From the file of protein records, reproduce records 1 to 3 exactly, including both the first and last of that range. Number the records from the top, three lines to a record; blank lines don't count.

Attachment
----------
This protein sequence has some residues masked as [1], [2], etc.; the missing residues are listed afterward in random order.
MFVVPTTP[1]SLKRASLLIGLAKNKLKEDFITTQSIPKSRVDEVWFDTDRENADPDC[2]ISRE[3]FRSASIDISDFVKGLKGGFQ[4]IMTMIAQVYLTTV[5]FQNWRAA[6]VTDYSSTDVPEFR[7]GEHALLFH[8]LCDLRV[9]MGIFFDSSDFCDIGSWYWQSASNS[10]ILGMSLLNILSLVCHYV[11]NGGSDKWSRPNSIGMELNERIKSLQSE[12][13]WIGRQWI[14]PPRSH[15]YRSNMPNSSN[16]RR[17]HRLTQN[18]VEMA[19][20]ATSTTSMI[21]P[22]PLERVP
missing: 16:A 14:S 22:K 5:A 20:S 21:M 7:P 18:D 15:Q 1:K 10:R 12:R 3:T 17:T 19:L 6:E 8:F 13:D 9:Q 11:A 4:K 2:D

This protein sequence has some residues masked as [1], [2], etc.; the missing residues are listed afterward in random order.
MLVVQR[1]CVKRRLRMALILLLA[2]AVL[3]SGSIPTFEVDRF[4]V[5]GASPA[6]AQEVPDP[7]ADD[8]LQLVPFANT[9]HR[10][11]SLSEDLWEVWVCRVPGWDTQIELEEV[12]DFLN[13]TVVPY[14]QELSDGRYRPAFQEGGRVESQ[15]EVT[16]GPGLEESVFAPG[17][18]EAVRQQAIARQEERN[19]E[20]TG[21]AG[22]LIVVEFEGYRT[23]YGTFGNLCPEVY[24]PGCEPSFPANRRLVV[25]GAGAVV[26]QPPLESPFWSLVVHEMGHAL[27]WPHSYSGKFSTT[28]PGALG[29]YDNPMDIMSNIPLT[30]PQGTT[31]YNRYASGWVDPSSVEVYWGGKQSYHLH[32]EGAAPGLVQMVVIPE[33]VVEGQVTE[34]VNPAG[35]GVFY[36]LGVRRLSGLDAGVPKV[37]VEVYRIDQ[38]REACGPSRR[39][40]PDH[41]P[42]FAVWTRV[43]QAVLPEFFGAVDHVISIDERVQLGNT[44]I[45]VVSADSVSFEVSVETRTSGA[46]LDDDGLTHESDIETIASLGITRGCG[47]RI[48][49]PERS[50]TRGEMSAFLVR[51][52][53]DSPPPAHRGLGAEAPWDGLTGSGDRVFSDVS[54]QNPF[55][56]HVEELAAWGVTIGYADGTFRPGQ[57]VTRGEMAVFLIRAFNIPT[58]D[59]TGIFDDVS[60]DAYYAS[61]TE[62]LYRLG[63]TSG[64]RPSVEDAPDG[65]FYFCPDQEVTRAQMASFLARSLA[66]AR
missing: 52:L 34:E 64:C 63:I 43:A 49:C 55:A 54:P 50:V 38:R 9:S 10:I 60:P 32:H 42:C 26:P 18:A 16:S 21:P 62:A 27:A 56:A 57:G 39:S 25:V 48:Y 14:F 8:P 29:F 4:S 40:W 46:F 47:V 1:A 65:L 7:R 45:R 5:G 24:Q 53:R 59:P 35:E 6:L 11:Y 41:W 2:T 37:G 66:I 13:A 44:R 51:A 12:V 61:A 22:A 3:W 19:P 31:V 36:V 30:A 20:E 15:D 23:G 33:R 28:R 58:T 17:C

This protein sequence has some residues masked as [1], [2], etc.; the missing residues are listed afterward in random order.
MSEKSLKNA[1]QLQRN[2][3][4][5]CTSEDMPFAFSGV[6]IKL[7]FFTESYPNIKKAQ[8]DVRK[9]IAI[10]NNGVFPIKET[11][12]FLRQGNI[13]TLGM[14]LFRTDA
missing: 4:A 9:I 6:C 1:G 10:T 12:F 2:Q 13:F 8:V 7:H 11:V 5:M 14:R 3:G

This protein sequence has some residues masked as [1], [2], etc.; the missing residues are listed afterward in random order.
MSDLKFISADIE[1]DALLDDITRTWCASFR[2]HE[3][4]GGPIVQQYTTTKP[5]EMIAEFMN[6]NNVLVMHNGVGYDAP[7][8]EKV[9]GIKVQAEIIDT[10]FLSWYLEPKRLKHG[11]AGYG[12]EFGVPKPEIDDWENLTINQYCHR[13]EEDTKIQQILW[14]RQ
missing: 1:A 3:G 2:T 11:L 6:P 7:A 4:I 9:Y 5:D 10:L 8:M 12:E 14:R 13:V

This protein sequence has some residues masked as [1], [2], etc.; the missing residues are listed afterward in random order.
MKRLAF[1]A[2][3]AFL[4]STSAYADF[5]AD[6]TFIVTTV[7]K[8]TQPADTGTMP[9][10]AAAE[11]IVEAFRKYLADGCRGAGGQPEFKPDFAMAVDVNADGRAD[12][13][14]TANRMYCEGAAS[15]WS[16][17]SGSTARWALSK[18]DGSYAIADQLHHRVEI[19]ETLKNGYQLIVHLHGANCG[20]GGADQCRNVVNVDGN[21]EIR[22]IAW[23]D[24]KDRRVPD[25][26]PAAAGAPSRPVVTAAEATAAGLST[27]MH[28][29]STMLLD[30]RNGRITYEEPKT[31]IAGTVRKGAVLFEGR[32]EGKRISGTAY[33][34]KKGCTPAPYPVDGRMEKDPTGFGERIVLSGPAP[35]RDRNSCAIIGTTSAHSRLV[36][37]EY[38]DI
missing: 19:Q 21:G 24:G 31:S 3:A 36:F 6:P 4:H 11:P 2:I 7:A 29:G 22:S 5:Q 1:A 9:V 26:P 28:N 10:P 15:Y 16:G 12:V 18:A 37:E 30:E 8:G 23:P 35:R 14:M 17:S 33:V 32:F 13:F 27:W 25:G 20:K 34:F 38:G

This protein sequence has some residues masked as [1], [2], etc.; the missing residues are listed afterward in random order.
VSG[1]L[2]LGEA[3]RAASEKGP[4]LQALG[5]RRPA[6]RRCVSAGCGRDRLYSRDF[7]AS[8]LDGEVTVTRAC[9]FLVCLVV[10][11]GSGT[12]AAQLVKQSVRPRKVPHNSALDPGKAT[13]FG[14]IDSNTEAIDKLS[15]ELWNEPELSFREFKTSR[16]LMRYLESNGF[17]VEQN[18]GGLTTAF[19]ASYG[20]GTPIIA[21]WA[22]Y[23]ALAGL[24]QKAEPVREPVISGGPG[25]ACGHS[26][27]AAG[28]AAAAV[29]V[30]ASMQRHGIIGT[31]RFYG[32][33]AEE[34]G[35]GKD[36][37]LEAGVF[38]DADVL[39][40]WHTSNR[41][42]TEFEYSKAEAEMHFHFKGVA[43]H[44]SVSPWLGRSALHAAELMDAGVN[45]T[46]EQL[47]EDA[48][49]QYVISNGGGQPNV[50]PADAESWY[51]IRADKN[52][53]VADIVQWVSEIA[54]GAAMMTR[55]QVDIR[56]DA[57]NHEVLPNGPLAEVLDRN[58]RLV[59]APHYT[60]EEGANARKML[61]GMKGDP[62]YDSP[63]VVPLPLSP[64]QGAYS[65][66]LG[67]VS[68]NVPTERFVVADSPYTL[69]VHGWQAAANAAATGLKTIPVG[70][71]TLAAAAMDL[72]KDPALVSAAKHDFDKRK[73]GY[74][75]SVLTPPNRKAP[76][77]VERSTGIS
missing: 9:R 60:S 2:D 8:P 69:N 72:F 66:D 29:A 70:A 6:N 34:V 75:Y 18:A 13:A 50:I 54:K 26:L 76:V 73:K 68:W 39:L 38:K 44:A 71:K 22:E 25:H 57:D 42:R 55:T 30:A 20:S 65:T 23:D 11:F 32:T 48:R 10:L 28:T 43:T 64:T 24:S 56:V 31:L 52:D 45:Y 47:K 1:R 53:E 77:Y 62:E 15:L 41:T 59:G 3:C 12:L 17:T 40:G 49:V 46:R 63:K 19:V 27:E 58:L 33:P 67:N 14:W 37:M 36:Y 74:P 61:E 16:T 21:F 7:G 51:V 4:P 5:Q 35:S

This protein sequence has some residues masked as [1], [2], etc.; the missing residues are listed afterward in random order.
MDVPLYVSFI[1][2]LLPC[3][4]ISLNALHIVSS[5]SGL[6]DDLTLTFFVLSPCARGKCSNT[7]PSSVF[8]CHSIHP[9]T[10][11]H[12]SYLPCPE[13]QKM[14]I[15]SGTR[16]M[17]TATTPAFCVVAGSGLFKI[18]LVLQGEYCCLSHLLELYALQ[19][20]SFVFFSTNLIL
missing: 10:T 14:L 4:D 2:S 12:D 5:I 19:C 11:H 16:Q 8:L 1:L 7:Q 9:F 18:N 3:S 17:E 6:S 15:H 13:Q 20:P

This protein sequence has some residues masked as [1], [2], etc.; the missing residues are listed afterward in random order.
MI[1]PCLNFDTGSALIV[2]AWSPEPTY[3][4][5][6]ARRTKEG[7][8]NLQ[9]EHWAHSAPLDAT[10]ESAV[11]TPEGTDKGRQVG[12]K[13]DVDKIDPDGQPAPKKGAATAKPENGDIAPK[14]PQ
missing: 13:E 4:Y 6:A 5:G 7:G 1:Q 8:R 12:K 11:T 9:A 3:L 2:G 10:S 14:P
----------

This protein sequence has some residues masked as [1], [2], etc.; the missing residues are listed afterward in random order.
MFVVPTTP[1]SLKRASLLIGLAKNKLKEDFITTQSIPKSRVDEVWFDTDRENADPDC[2]ISRE[3]FRSASIDISDFVKGLKGGFQ[4]IMTMIAQVYLTTV[5]FQNWRAA[6]VTDYSSTDVPEFR[7]GEHALLFH[8]LCDLRV[9]MGIFFDSSDFCDIGSWYWQSASNS[10]ILGMSLLNILSLVCHYV[11]NGGSDKWSRPNSIGMELNERIKSLQSE[12][13]WIGRQWI[14]PPRSH[15]YRSNMPNSSN[16]RR[17]HRLTQN[18]VEMA[19][20]ATSTTSMI[21]P[22]PLERVP
missing: 16:A 14:S 22:K 5:A 20:S 21:M 7:P 18:D 15:Q 1:K 10:R 12:R 3:T 17:T 19:L 6:E 8:F 13:D 9:Q 11:A 4:K 2:D

This protein sequence has some residues masked as [1], [2], etc.; the missing residues are listed afterward in random order.
MLVVQR[1]CVKRRLRMALILLLA[2]AVL[3]SGSIPTFEVDRF[4]V[5]GASPA[6]AQEVPDP[7]ADD[8]LQLVPFANT[9]HR[10][11]SLSEDLWEVWVCRVPGWDTQIELEEV[12]DFLN[13]TVVPY[14]QELSDGRYRPAFQEGGRVESQ[15]EVT[16]GPGLEESVFAPG[17][18]EAVRQQAIARQEERN[19]E[20]TG[21]AG[22]LIVVEFEGYRT[23]YGTFGNLCPEVY[24]PGCEPSFPANRRLVV[25]GAGAVV[26]QPPLESPFWSLVVHEMGHAL[27]WPHSYSGKFSTT[28]PGALG[29]YDNPMDIMSNIPLT[30]PQGTT[31]YNRYASGWVDPSSVEVYWGGKQSYHLH[32]EGAAPGLVQMVVIPE[33]VVEGQVTE[34]VNPAG[35]GVFY[36]LGVRRLSGLDAGVPKV[37]VEVYRIDQ[38]REACGPSRR[39][40]PDH[41]P[42]FAVWTRV[43]QAVLPEFFGAVDHVISIDERVQLGNT[44]I[45]VVSADSVSFEVSVETRTSGA[46]LDDDGLTHESDIETIASLGITRGCG[47]RI[48][49]PERS[50]TRGEMSAFLVR[51][52][53]DSPPPAHRGLGAEAPWDGLTGSGDRVFSDVS[54]QNPF[55][56]HVEELAAWGVTIGYADGTFRPGQ[57]VTRGEMAVFLIRAFNIPT[58]D[59]TGIFDDVS[60]DAYYAS[61]TE[62]LYRLG[63]TSG[64]RPSVEDAPDG[65]FYFCPDQEVTRAQMASFLARSLA[66]AR
missing: 52:L 34:E 64:C 63:I 43:A 49:C 55:A 54:P 50:V 38:R 9:S 10:I 60:P 32:H 42:C 26:P 18:A 16:S 21:P 62:A 27:A 56:A 57:G 39:S 25:V 48:Y 14:F 8:P 29:F 4:S 40:W 46:F 47:V 1:A 65:L 7:R 45:R 5:G 24:Q 53:R 59:P 35:E 6:L 11:Y 41:W 2:T 37:G 66:I 13:A 44:R 51:A 12:V 61:A 22:A 3:W 19:P 31:V 36:V 30:A 20:E 15:D 23:G 33:R 28:R 58:T 17:C

This protein sequence has some residues masked as [1], [2], etc.; the missing residues are listed afterward in random order.
MSEKSLKNA[1]QLQRN[2][3][4][5]CTSEDMPFAFSGV[6]IKL[7]FFTESYPNIKKAQ[8]DVRK[9]IAI[10]NNGVFPIKET[11][12]FLRQGNI[13]TLGM[14]LFRTDA
missing: 4:A 9:I 6:C 1:G 10:T 12:F 2:Q 13:F 8:V 7:H 11:V 5:M 14:R 3:G